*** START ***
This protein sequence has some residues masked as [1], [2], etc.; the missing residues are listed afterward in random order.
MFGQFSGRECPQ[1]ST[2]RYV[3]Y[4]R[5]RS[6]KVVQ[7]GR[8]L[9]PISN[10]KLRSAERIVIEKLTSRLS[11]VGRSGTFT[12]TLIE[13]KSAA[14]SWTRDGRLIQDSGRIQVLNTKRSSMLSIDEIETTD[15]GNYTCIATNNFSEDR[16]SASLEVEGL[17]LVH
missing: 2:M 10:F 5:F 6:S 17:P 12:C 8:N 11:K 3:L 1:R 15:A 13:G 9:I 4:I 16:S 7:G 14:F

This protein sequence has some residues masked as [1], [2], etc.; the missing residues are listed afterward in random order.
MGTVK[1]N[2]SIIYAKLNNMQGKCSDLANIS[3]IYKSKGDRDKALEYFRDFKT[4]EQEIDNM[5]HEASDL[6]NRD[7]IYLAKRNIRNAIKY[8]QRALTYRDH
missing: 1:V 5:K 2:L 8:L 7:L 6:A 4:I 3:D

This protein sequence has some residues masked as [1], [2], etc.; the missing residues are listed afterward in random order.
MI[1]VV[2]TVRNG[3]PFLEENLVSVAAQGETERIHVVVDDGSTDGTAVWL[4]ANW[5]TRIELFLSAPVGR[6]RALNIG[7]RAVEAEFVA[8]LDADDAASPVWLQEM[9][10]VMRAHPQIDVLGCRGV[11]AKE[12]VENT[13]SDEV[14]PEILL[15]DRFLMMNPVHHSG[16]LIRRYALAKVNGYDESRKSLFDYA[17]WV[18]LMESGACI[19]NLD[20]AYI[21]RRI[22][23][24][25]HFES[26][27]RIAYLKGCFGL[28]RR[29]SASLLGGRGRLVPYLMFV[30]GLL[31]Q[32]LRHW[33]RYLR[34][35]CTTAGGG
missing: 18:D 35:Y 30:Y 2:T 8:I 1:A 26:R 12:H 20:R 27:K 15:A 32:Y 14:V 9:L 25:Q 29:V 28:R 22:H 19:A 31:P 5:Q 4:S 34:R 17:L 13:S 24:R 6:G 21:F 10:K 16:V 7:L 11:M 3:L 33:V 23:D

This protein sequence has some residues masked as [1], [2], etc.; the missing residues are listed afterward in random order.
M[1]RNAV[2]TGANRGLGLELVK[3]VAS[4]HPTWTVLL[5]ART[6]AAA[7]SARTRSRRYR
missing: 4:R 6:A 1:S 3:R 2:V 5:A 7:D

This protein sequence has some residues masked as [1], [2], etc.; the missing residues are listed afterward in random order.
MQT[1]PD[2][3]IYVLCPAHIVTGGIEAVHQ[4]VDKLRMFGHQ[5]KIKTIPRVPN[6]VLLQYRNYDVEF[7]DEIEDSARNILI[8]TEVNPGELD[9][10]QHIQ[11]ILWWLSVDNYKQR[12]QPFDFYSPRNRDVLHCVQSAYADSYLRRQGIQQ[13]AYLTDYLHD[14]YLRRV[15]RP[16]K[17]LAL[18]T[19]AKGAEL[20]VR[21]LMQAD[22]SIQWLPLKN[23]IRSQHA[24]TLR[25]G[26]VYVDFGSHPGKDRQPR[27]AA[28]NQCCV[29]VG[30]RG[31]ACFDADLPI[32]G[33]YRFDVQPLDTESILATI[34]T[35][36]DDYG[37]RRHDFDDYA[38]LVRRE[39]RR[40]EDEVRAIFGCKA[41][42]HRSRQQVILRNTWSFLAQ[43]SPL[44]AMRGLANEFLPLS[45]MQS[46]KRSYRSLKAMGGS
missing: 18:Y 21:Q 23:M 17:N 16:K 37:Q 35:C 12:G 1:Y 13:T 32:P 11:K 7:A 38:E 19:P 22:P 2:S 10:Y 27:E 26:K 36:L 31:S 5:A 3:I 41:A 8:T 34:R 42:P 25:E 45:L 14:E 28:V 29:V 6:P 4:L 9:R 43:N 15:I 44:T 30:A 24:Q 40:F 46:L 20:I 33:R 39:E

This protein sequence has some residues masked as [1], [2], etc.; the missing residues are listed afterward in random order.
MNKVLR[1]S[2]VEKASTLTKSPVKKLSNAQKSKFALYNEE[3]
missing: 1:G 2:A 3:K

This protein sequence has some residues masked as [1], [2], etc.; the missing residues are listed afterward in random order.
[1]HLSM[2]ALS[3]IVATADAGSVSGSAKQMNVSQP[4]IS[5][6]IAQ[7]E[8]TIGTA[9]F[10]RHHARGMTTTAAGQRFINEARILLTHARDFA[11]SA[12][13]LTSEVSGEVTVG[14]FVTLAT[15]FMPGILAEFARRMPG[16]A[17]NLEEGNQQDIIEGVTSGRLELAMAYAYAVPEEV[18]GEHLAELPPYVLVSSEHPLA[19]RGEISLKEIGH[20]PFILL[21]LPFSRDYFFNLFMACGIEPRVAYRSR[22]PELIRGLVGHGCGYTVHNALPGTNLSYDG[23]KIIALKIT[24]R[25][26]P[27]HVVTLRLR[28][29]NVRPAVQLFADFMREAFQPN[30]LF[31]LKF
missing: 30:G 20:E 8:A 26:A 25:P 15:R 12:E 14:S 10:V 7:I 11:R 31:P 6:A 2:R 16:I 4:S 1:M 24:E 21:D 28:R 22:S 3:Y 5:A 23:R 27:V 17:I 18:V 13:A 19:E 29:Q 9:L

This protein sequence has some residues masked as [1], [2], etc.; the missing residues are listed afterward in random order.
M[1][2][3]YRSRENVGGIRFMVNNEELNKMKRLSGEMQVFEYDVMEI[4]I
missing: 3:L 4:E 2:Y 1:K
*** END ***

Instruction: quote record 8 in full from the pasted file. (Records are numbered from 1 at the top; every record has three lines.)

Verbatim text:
This protein sequence has some residues masked as [1], [2], etc.; the missing residues are listed afterward in random order.
M[1][2][3]YRSRENVGGIRFMVNNEELNKMKRLSGEMQVFEYDVMEI[4]I
missing: 3:L 4:E 2:Y 1:K